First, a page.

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Monday, 8 August 2011

Shakespeare - The Lyme Regis Connection

George Somers was born in Lyme Regis in 1554 and died in Bermuda in 1610. He was thus a contemporary of William Shakespeare.
Somers was a seaman, a trader and possibly a privateer and buccaneer and earned enough to pay for substantial estates in Dorset. However, the sea was in his first love and he returned to seafaring in the Caribbean and a command within the Royal Fleet. In 1609 he sailed from Plymouth as Admiral of a small fleet voyaging to Virginia in support of the colonists.
The fleet consisted of seven ships and two pinnaces with some 600 colonists. It sailed from Plymouth on 2nd June and had a contingent from Lyme on board. In a severe storm the fleet was scattered and Somers' ship was wrecked on the coast of Bermuda.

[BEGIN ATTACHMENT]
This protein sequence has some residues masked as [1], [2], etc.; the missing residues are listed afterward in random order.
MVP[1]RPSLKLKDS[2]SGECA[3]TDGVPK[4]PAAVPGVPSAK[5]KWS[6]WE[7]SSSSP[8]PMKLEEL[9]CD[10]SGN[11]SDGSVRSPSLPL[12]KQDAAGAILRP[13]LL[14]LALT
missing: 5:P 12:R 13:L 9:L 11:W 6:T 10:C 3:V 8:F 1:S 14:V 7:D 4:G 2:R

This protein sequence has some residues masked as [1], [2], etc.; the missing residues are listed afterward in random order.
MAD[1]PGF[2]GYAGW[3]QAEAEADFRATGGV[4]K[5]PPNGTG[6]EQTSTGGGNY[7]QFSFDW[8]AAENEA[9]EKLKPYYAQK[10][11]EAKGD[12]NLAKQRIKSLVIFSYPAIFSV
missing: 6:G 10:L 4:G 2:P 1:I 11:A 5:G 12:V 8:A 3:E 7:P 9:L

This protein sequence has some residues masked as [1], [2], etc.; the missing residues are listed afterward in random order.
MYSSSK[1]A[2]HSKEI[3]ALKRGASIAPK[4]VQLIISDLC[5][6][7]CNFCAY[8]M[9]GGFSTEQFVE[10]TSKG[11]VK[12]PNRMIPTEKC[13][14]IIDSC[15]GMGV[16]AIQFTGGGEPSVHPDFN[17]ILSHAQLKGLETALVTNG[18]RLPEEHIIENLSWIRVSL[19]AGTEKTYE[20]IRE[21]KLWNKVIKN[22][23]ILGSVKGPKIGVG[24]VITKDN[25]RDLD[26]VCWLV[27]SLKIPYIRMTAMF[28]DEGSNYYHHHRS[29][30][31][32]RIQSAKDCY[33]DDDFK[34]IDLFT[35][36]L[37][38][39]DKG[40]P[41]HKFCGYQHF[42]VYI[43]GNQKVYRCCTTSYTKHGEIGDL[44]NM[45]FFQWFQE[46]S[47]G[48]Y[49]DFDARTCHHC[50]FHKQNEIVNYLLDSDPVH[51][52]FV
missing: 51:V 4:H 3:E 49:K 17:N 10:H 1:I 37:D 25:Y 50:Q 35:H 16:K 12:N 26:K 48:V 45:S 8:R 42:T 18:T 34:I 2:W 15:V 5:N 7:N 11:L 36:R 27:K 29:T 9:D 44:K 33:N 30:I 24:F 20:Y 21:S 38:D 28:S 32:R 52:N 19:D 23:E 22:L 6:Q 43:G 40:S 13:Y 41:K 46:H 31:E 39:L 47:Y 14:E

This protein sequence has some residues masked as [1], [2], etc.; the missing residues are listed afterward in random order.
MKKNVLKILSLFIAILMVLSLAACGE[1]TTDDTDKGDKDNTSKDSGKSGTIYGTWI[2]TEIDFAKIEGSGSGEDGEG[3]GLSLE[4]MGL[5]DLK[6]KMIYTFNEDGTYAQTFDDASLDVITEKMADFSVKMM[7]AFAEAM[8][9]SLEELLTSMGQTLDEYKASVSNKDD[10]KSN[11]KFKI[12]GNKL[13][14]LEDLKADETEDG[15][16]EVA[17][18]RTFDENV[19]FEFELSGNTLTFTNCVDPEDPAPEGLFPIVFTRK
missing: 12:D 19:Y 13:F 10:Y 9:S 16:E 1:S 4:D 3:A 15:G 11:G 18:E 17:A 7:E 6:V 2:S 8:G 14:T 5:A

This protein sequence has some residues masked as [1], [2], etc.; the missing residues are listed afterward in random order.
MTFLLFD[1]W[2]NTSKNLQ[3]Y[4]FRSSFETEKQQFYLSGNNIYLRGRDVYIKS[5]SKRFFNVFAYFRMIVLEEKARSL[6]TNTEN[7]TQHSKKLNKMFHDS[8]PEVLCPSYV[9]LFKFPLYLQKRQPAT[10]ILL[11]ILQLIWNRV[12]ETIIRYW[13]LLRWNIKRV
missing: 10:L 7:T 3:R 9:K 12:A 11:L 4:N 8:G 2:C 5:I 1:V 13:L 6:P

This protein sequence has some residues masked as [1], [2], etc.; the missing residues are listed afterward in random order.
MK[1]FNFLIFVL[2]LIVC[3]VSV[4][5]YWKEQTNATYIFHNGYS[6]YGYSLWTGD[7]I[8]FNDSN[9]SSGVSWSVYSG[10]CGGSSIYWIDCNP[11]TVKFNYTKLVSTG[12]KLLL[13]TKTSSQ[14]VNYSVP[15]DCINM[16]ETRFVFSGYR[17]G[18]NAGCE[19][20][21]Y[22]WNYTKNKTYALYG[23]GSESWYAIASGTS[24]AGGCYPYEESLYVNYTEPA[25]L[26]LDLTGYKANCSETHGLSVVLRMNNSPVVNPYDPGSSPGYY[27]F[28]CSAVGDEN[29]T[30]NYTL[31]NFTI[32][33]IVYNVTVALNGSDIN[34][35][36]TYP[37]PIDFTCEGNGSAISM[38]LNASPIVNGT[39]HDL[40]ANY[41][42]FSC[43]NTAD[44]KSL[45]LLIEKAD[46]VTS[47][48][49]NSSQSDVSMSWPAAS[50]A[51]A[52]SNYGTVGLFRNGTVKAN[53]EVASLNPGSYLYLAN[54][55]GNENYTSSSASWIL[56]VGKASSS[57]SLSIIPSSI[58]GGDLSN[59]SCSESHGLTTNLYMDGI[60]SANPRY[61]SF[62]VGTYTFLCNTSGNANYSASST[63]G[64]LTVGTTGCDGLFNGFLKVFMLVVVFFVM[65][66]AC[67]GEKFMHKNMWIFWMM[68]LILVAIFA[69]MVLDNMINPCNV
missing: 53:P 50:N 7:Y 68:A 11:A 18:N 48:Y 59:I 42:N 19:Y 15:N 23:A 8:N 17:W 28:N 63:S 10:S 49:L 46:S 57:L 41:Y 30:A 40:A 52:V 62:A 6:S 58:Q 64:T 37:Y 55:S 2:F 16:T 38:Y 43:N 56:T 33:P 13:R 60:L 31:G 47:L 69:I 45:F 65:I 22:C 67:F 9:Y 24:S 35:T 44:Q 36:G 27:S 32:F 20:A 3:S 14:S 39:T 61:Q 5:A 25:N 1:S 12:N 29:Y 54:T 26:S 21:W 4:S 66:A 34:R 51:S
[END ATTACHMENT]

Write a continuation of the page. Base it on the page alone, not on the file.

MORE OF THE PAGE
Two of the Lyme contingent were William Strachey and Silvester Jourdain who both wrote accounts of the voyage. Jourdain's book, A Discovery of the Barmudas otherwise called the Ile of Dievls was published in 1610.
















It is believed that Shakespeare was aware of these two accounts of Somers' voyage and was inspired by them to write The Tempest which was first performed in 1611.

Source: Ebb and Flow - The Story of Maritime Lyme Regis by Peter Lacey which can be obtained from Lyme Regis Museum.

1 comment:

Andrew said...

Somers' flagship was called the Sea Venture, the Wikipedia article for which also mentions the Tempest connection... so it must be true!